How to Determine Fault in a T-Bone Accident
T-bone accidents occur when the front of one vehicle rams the side of another. Most common at intersections, T-bone accidents also happen with some regularity in parking lots.
Although Florida is a no-fault state, fault does matter when one motorist has suffered a serious injury. An injured motorist can only sue another driver who shares some fault for their injuries, so it is vital to understand how an insurer determines fault. Our Delray Beach car accident lawyer provides an overview below.
Either Driver Could Be At Fault
There is a common misconception that the driver who struck the other is always at fault. We understand why some people think this is true. Very generally, it is often the case that the driver who struck another motorist is to blame. But there is no rule to this effect. It is entirely possible that the driver of the vehicle that got crunched is to blame for getting hit.
Our Delray Beach car accident lawyers need to analyze the circumstances surrounding the crash to determine fault. The sooner you contact an attorney, the better we can help.
Determine the Right of Way
Rules govern who may pass through an intersection first. When there is a light, then it is easy to determine: those with a green light can go, while those with a red light must stop. Even without a light, the general rule in Florida is found in Fla. Stat. §316.123(b): all vehicles must stop, but the first vehicle to arrive at a four-way intersection can go first through the intersection.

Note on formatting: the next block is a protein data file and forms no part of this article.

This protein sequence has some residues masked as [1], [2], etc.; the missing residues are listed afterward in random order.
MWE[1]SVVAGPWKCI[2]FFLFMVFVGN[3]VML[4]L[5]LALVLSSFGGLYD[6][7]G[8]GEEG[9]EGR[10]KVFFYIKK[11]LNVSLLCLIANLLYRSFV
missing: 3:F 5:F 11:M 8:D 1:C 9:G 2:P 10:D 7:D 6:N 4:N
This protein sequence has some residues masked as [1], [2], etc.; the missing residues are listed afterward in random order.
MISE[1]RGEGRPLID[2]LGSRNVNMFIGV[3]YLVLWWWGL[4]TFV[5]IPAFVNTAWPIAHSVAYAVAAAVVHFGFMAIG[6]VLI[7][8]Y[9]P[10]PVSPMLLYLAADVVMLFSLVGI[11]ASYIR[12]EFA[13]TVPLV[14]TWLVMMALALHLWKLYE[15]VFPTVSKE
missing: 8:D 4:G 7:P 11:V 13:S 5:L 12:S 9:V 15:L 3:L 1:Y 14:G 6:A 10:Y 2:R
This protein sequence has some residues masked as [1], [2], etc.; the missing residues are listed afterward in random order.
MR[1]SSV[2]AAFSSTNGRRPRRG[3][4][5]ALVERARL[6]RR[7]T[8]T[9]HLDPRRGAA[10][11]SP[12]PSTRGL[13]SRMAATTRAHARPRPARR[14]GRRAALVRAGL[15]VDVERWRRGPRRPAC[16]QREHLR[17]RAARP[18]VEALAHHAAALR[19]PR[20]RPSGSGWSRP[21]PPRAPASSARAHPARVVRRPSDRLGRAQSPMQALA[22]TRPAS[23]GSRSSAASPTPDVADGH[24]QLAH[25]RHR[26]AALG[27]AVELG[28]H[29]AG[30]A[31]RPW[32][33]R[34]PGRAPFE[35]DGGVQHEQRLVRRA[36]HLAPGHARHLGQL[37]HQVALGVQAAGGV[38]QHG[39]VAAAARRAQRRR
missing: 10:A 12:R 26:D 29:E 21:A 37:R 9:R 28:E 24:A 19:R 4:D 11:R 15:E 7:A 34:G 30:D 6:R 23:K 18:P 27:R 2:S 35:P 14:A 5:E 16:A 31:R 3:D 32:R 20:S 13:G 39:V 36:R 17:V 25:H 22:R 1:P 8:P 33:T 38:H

Very often, T-bone accidents occur because a driver who must yield refuses to. There are many reasons why—impatience, aggressiveness, road rage, or impairment by drugs or alcohol. When the driver refuses to stop, he or she can plow straight into a car that legally has the right of way.
Our attorneys will collect evidence to determine who had the right of way at the moment of the crash. This evidence can include:
- Your own testimony
- Any pictures, surveillance video, or dash cam footage
- Other witness testimony
- The other driver’s statements
Finding evidence takes time. You can help your case by identifying all the witnesses who observed the accident and call the police to come to the scene.
Fault Can Be Shared
Under Florida law, both drivers might share some of the blame for an accident. This is called comparative fault. As a consequence, an injured victim might receive less compensation than they otherwise could. For example, if a motorist is 60% to blame and suffered $50,000 in damages, they can receive at most $20,000 (40% of the amount).
Many insurance companies like to allege that our clients are at fault—even when no proof supports that claim. Your attorney should carefully construct a case to show who really is to blame for the wreck.
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